SOFIA (Reuters) - The European Union’s reputation may be taking a battering from the debt crisis, but Brussels can at least be grateful for a vote of confidence from its newest and poorest member, Bulgaria.
Sofia’s city council voted to rename one of the stops on a new metro line through the capital “European Union” in a gesture of thanks for helping with financing the project.
The EU is paying more than 80 percent of the 1 billion levs ($644 million) costs for the second line of the Sofia underground, said Malina Edreva, who heads the ruling GERB party’s group on the city council.
“This is the least we can do, because over 200,000 people can use it from September thanks to European solidarity and the money of EU taxpayers,” Edreva said.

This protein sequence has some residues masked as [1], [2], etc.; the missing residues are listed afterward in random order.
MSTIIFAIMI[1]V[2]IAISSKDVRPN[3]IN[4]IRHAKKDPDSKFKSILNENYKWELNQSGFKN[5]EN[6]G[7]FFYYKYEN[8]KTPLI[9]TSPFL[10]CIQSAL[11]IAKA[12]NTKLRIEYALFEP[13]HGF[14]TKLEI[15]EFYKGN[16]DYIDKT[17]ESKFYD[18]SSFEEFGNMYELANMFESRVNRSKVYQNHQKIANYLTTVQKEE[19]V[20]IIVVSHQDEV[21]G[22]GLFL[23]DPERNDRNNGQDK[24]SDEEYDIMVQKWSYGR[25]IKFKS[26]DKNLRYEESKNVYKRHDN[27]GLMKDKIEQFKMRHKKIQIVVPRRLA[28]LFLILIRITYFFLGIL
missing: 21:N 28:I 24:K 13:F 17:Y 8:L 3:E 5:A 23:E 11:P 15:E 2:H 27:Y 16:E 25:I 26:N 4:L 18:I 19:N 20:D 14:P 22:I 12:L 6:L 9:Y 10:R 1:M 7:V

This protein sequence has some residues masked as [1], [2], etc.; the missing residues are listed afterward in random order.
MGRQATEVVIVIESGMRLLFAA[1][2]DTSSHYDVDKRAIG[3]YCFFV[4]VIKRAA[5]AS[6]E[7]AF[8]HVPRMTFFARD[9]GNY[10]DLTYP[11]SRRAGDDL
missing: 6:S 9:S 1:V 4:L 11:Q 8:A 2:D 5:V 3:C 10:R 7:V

Councilors changed the initial plan to name the station after St. Naum, a medieval scholar who helped St. Cyril and St. Methodius spread the Cyrillic alphabet used in Bulgaria, Russia and other eastern European countries.
Bulgaria, the most obedient Soviet ally during the Communist era, has a history of renaming streets, factories, schools and even towns - in the 1950s the Black Sea city of Varna was known as Stalin in honor of the Soviet dictator.
It joined the EU in 2007 along with neighboring Romania and Brussels has made billions of euros available for infrastructure and business projects to help them catch up with their richer and more developed neighbors.
But with a Greek election this weekend that could set off more uncertainty over the euro zone’s future, another Bulgarian decision echoed Europe’s challenge in persuading countries to put the group ahead of national interests.
The city council rejected an attempt to rebrand another metro station “United Europe” - because it would be too hard to persuade people to switch from the old name, National Palace of Culture (NDK).
($1 = 1.5529 Bulgarian levs)
Reporting by Tsvetelia Tsolova